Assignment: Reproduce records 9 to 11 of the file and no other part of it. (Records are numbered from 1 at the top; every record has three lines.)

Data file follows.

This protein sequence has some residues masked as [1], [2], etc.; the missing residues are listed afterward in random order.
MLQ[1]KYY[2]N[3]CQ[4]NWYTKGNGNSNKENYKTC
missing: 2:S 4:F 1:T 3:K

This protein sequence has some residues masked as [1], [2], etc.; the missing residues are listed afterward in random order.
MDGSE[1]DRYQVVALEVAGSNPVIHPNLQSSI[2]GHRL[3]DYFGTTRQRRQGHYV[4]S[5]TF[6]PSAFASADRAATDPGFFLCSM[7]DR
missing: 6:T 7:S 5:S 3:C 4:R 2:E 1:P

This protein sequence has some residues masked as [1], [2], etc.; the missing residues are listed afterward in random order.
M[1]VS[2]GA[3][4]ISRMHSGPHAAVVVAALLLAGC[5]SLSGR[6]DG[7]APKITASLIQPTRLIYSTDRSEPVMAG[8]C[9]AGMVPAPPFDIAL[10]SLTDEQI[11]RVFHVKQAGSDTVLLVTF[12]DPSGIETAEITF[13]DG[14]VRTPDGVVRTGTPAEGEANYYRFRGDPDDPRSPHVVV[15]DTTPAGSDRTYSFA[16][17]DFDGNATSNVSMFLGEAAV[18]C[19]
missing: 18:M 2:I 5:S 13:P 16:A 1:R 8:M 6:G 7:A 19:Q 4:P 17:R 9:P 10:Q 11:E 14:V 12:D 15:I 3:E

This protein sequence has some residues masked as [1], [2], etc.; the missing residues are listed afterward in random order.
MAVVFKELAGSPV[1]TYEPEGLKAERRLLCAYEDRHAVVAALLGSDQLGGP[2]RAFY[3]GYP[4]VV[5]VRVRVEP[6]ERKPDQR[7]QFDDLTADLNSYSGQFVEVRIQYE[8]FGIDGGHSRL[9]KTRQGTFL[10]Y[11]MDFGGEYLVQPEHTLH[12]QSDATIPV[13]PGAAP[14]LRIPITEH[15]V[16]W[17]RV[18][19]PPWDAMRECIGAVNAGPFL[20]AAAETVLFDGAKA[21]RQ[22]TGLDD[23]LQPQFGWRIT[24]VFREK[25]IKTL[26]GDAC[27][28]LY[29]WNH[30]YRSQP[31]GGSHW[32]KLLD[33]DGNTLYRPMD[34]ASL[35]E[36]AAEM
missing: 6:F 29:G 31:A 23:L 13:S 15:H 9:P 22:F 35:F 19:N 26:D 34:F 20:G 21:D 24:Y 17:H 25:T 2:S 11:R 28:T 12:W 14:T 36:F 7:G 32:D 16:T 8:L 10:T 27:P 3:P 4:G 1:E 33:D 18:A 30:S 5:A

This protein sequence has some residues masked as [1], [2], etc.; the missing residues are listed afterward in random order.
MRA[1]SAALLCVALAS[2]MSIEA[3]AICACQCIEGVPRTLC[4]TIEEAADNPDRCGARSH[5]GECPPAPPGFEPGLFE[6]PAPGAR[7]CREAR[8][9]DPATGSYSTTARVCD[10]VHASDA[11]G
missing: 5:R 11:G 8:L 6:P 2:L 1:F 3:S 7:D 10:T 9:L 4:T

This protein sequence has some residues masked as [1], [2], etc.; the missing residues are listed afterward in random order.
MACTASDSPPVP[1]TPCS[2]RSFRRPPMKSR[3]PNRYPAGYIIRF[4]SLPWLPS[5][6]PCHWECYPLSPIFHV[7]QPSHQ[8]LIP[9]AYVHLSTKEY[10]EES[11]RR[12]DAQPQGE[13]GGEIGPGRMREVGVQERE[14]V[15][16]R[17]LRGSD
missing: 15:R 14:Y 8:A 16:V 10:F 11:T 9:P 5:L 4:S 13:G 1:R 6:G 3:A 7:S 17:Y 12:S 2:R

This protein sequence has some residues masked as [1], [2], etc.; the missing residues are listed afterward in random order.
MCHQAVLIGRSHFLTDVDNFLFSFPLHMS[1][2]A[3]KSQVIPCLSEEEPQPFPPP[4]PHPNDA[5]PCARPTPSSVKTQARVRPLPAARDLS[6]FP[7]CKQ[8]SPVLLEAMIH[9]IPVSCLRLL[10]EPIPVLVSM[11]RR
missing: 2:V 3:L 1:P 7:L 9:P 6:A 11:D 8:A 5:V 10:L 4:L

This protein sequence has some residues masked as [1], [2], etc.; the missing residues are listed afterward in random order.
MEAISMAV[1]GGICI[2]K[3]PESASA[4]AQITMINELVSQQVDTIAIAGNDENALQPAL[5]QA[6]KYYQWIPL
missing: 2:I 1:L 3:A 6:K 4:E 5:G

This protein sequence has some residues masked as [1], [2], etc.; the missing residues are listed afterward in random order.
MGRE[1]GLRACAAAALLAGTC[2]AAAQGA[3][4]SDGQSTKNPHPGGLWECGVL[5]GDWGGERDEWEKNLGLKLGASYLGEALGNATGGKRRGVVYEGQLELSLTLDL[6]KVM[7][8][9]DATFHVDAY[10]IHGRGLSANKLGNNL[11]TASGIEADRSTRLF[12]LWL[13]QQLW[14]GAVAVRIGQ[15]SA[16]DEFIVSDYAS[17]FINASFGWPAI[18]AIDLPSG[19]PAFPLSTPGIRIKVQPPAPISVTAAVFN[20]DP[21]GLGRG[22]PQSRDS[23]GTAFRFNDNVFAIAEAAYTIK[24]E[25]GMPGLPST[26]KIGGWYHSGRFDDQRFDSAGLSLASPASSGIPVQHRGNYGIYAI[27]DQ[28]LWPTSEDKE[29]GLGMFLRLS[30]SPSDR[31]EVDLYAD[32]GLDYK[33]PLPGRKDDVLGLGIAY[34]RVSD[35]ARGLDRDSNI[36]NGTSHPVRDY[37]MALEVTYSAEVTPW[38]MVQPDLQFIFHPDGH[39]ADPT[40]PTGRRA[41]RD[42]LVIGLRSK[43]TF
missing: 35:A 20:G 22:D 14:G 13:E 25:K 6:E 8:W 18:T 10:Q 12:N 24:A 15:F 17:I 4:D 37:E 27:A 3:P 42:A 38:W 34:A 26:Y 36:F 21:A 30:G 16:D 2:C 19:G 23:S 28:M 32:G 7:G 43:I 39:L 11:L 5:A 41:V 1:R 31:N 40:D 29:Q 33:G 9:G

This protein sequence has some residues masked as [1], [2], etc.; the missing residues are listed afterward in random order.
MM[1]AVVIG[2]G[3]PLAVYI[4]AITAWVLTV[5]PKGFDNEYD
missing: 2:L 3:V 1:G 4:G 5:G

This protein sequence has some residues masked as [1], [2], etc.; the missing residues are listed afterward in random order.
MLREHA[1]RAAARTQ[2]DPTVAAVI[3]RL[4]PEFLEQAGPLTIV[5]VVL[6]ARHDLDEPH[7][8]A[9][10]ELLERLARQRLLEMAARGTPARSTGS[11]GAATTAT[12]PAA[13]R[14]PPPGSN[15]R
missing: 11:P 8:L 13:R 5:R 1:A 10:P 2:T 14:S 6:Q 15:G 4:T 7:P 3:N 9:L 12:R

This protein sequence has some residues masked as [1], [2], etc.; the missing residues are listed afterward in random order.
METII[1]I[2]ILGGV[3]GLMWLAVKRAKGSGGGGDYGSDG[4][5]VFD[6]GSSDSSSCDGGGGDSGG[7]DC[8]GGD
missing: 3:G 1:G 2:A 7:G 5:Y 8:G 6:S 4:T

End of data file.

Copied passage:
This protein sequence has some residues masked as [1], [2], etc.; the missing residues are listed afterward in random order.
MGRE[1]GLRACAAAALLAGTC[2]AAAQGA[3][4]SDGQSTKNPHPGGLWECGVL[5]GDWGGERDEWEKNLGLKLGASYLGEALGNATGGKRRGVVYEGQLELSLTLDL[6]KVM[7][8][9]DATFHVDAY[10]IHGRGLSANKLGNNL[11]TASGIEADRSTRLF[12]LWL[13]QQLW[14]GAVAVRIGQ[15]SA[16]DEFIVSDYAS[17]FINASFGWPAI[18]AIDLPSG[19]PAFPLSTPGIRIKVQPPAPISVTAAVFN[20]DP[21]GLGRG[22]PQSRDS[23]GTAFRFNDNVFAIAEAAYTIK[24]E[25]GMPGLPST[26]KIGGWYHSGRFDDQRFDSAGLSLASPASSGIPVQHRGNYGIYAI[27]DQ[28]LWPTSEDKE[29]GLGMFLRLS[30]SPSDR[31]EVDLYAD[32]GLDYK[33]PLPGRKDDVLGLGIAY[34]RVSD[35]ARGLDRDSNI[36]NGTSHPVRDY[37]MALEVTYSAEVTPW[38]MVQPDLQFIFHPDGH[39]ADPT[40]PTGRRA[41]RD[42]LVIGLRSK[43]TF
missing: 35:A 20:G 22:D 14:G 13:E 25:K 6:E 8:W 18:T 10:Q 12:N 24:A 15:F 17:I 4:D 37:E 27:A 3:P 42:A 38:W 34:A 26:Y 36:F 21:A 30:G 16:D 2:C 19:G 23:S 28:M 32:G 7:G 43:I 39:L 11:L 5:A 41:V 1:R 31:N 40:D 29:Q 33:G 9:G

This protein sequence has some residues masked as [1], [2], etc.; the missing residues are listed afterward in random order.
MM[1]AVVIG[2]G[3]PLAVYI[4]AITAWVLTV[5]PKGFDNEYD
missing: 2:L 3:V 1:G 4:G 5:G

This protein sequence has some residues masked as [1], [2], etc.; the missing residues are listed afterward in random order.
MLREHA[1]RAAARTQ[2]DPTVAAVI[3]RL[4]PEFLEQAGPLTIV[5]VVL[6]ARHDLDEPH[7][8]A[9][10]ELLERLARQRLLEMAARGTPARSTGS[11]GAATTAT[12]PAA[13]R[14]PPPGSN[15]R
missing: 11:P 8:L 13:R 5:R 1:A 10:P 2:T 14:S 6:Q 15:G 4:T 7:P 3:N 9:L 12:R